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Scrapbook: In Search of Another Good Bad Branch

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April 21, 2011

In Search of Another Good Bad Branch


Cumberland Chapter clean water activist and lifelong sportsman Tim Guilfoile was recently named Conservation Editor of a new online magazine, The Contemporary Sportsman, where he authors a regular column, Wilderness Journal, in his official capacity as Deputy Director of the Sierra Club's Water Sentinels Program.

Guilfoile was honored earlier this month as a Legal Hero by the Sierra Club's Environmental Law Program, one of only 18 people to be so honored over the last decade.

Contemporary Sportsman publisher Jim Stenson says a Sierra Club presence in a fly-fishing or hunting magazine is a natural fit. "I know a lot of Sierra Club members hunt and fish," he says. "At its heart, Contemporary Sportsman is a very green magazine, and so is its sister publication, Contemporary Wingshooter. I want to give the Club an opportunity to interact with our members and our demographic. They participate in conservation, and we're more than happy to promote the Sierra Club's watershed and habitat projects."


Guilfoile's latest column, In Search of Another Good Bad Branch (scrollable PDF), recounts his visit to a stream in the mountains of eastern Kentucky called Bad Branch. As part of the Bad Branch Falls Nature Preserve, the stream is off-limits to fishing. But its pristine beauty inspired Guilfoile to set off in search of other mountain streams where he could indulge his passion for fly-fishing.

Although he'd fished the Appalachian Mountains of Tennessee and North Carolina, Guilfoile had never fished the range in his home state. He got the most current computerized topographical maps available and chose an area that looked like it would be chock-full of good fishing streams. What he found when he got there shocked him.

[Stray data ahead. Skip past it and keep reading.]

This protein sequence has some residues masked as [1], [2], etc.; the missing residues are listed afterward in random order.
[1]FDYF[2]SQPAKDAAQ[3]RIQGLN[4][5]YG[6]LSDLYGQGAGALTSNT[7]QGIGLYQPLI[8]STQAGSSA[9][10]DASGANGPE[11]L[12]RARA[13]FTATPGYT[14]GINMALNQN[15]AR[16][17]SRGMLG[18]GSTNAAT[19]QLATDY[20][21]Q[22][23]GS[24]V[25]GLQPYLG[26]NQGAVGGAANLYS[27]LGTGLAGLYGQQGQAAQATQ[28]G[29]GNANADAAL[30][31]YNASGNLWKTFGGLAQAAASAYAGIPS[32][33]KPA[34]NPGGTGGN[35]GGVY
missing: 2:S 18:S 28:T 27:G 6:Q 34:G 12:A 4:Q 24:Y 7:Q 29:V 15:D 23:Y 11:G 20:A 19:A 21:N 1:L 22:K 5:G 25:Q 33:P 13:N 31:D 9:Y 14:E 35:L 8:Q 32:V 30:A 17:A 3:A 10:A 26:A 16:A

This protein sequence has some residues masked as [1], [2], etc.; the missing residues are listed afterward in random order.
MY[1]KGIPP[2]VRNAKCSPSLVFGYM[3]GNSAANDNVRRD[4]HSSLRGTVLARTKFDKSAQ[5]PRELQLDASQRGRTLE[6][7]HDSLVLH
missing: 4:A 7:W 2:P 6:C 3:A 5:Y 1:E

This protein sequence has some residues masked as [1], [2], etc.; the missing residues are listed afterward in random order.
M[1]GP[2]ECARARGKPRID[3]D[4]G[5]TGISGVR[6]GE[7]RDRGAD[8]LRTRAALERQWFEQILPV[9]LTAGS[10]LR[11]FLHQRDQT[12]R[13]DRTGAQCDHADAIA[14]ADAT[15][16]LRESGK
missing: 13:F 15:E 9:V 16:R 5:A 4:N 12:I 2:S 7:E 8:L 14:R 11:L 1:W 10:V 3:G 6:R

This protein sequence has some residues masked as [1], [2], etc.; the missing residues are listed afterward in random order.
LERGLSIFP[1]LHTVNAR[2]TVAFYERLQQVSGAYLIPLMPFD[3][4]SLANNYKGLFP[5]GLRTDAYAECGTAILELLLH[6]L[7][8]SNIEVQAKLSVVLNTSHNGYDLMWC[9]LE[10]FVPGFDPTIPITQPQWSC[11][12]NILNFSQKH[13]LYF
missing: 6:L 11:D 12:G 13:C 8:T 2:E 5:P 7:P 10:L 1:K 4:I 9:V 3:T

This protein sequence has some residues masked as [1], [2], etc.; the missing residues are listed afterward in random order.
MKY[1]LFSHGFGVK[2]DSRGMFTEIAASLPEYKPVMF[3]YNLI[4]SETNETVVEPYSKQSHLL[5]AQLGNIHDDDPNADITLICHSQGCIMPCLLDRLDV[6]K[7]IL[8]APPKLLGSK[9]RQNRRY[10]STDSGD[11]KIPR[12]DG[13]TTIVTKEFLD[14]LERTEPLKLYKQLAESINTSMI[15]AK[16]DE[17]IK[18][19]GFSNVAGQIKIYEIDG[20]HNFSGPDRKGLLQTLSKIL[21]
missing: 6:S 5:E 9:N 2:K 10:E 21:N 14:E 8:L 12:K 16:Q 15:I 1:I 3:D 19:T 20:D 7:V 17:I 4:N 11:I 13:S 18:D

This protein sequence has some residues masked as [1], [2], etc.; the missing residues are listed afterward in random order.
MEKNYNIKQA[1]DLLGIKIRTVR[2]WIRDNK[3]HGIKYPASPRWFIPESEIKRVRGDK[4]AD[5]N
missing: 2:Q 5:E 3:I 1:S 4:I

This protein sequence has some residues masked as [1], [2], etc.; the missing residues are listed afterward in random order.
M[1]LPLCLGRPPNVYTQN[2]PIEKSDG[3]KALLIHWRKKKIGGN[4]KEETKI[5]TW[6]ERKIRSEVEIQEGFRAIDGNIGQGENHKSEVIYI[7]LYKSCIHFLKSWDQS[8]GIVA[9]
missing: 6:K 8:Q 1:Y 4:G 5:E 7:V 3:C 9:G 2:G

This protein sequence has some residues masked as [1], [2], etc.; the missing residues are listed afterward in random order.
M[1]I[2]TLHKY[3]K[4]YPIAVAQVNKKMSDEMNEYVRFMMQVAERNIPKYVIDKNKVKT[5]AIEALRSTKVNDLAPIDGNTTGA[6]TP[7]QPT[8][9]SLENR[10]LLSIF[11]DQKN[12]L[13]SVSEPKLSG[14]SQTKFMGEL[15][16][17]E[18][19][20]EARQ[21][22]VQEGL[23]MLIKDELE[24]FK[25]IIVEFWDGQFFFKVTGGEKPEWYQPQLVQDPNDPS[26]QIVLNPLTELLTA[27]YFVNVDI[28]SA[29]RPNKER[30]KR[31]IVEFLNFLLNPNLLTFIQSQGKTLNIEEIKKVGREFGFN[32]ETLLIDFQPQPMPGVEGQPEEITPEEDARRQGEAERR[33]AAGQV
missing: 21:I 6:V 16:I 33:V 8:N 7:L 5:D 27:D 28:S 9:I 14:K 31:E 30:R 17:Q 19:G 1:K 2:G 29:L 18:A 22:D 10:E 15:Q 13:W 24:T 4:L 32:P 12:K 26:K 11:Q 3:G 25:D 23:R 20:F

"I arrived at my destination about midday," Guilfoile writes, "but the mountain was gone and so was the stream. I continued exploring for the next two days. At some destinations the streams had been buried; at others they ran red or were filled with sediment. Absolutely none showed evidence of aquatic life. This was a Kentucky I had never witnessed firsthand."


What Guilfoile was witnessing was the aftermath of mountaintop removal coal mining, a process that clear-cuts the forests, blasts hundreds of feet off the mountaintops, and dumps millions of tons of "overburden" into the surrounding valleys, polluting all the waters running off the site.

"The enormity of the destruction is unfathomable," Guilfoile writes. "More than 2,000 miles of streams, 500 mountains, and 1.2 million acres have been destroyed by mountaintop removal mining in eastern Kentucky, West Virginia, Virginia, and Tennessee."


Over the next three years he collected samples from every stream he could get to in eastern Kentucky. "The results were frightening," he says. "Nearly all the water was polluted with some form of heavy metals, including mercury, selenium, arsenic, iron, and many others."

Tha Appalachian Mountains are the most biologically diverse region in the United States, and Kentucky's portion of the range is home to the headwaters of three major river networks that empty into the Ohio, the largest tributary of the Mississippi. The destruction and contamination of these headwaters and tributaries have dire consequences for water quality and habitat for hundreds of miles downstream.

"And then there are the people," Guilfoile writes. "In my travels, I've met hundreds of people whose health has been compromised, whose homes have been damaged or destroyed, whose water has been contaminated, and who no longer have a place to hunt or fish. In order to take care of our fellow citizens and our mountains, mountaintop removal mining has got to stop—and it must end now, if we and future generations are to be safe and healthy."

Below, a home sits next to a mountaintop removal site in Martin County, Kentucky.


Jim Stenson reports that Contemporary Sportsman has received lots of email expressing outrage about mountaintop removal since the current issue of the magazine came out on April 1.

Read Tim's full article here. And learn more about the Water Sentinels Program and what mountaintop removal mining is doing to southern Appalachia.

To read the whole issue of The Contemporary Sportsman, go to, then click on the image of the magazine cover and follow the prompts to log in. Guilfoile encourages clean water activists to subscribe so they can use the articles in their organizing efforts. "It's free," he says, "and the magazine does not sell or distribute email addresses at all... period, the end."



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